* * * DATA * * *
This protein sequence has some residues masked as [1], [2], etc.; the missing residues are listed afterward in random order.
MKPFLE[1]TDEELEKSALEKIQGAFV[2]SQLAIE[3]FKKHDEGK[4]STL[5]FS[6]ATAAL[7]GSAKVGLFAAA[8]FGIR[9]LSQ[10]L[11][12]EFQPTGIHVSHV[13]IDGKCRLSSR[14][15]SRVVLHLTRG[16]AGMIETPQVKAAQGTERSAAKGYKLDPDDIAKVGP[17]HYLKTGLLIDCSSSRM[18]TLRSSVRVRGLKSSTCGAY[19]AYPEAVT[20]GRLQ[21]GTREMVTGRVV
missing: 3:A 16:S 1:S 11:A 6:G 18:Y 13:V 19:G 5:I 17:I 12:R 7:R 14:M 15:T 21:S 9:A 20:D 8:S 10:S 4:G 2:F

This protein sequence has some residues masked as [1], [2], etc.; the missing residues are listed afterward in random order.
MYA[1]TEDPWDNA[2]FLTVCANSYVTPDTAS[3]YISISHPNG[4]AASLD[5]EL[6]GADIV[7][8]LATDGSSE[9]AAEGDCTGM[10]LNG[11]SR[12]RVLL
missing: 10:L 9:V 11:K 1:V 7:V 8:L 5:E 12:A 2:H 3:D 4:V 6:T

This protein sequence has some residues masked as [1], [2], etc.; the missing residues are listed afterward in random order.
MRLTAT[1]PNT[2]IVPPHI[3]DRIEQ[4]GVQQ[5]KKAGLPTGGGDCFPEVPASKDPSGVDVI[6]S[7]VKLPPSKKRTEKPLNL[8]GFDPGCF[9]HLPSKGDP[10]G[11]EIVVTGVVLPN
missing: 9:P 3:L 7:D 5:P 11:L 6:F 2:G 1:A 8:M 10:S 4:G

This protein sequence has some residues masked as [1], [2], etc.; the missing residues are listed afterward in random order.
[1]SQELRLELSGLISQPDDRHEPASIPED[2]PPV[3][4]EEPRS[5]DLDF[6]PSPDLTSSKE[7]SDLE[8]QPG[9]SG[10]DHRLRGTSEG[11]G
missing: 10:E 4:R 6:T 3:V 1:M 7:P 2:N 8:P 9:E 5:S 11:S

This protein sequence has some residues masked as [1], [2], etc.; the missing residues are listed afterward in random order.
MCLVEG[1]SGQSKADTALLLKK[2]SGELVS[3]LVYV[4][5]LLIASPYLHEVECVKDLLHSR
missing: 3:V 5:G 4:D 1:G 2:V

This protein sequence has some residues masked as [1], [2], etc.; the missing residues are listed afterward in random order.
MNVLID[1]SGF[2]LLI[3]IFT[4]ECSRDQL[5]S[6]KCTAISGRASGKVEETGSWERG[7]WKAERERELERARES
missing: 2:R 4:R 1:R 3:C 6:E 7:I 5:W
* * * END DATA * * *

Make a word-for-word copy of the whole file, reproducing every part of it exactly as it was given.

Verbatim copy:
This protein sequence has some residues masked as [1], [2], etc.; the missing residues are listed afterward in random order.
MKPFLE[1]TDEELEKSALEKIQGAFV[2]SQLAIE[3]FKKHDEGK[4]STL[5]FS[6]ATAAL[7]GSAKVGLFAAA[8]FGIR[9]LSQ[10]L[11][12]EFQPTGIHVSHV[13]IDGKCRLSSR[14][15]SRVVLHLTRG[16]AGMIETPQVKAAQGTERSAAKGYKLDPDDIAKVGP[17]HYLKTGLLIDCSSSRM[18]TLRSSVRVRGLKSSTCGAY[19]AYPEAVT[20]GRLQ[21]GTREMVTGRVV
missing: 3:A 16:S 1:S 11:A 6:G 18:Y 13:V 19:G 5:I 17:I 12:R 7:R 14:M 15:T 21:S 9:A 20:D 8:S 10:S 4:G 2:F

This protein sequence has some residues masked as [1], [2], etc.; the missing residues are listed afterward in random order.
MYA[1]TEDPWDNA[2]FLTVCANSYVTPDTAS[3]YISISHPNG[4]AASLD[5]EL[6]GADIV[7][8]LATDGSSE[9]AAEGDCTGM[10]LNG[11]SR[12]RVLL
missing: 10:L 9:V 11:K 1:V 7:V 8:L 5:E 12:A 2:H 3:D 4:V 6:T

This protein sequence has some residues masked as [1], [2], etc.; the missing residues are listed afterward in random order.
MRLTAT[1]PNT[2]IVPPHI[3]DRIEQ[4]GVQQ[5]KKAGLPTGGGDCFPEVPASKDPSGVDVI[6]S[7]VKLPPSKKRTEKPLNL[8]GFDPGCF[9]HLPSKGDP[10]G[11]EIVVTGVVLPN
missing: 9:P 3:L 7:D 5:P 11:L 6:F 2:G 1:A 8:M 10:S 4:G

This protein sequence has some residues masked as [1], [2], etc.; the missing residues are listed afterward in random order.
[1]SQELRLELSGLISQPDDRHEPASIPED[2]PPV[3][4]EEPRS[5]DLDF[6]PSPDLTSSKE[7]SDLE[8]QPG[9]SG[10]DHRLRGTSEG[11]G
missing: 10:E 4:R 6:T 3:V 1:M 7:P 2:N 8:P 9:E 5:S 11:S

This protein sequence has some residues masked as [1], [2], etc.; the missing residues are listed afterward in random order.
MCLVEG[1]SGQSKADTALLLKK[2]SGELVS[3]LVYV[4][5]LLIASPYLHEVECVKDLLHSR
missing: 3:V 5:G 4:D 1:G 2:V

This protein sequence has some residues masked as [1], [2], etc.; the missing residues are listed afterward in random order.
MNVLID[1]SGF[2]LLI[3]IFT[4]ECSRDQL[5]S[6]KCTAISGRASGKVEETGSWERG[7]WKAERERELERARES
missing: 2:R 4:R 1:R 3:C 6:E 7:I 5:W